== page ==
This paper attempts to address both theoretical and practical considerations for a tax such as financial transactions taxes (FTT). It includes examples of FTT in the wider context, for example, on stocks and derivatives, currency transactions, and tangible property. Most of the discussion centres on financial market issues to reflect the thrust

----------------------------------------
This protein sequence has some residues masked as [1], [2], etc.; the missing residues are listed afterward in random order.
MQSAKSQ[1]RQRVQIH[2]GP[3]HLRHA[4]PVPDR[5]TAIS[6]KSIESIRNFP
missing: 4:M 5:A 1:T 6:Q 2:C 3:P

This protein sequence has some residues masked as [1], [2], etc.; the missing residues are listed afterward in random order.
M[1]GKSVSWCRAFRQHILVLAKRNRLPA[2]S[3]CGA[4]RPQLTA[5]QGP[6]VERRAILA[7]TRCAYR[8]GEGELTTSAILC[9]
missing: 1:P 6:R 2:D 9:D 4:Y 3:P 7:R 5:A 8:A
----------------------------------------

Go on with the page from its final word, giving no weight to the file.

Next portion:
of current discussion and debate. What is found is that assumptions and commensurate analysis about how financial markets function drive the final views and outcomes over FTT. A roadblock, that a clear understanding or explanation of the range of behaviours in financial markets is incomplete and imprecise, remains. However, globally, FTT remains a commonly used tax. A cross-country comparison is provided. It reveals, however, that FTT is often used as a temporary instrument.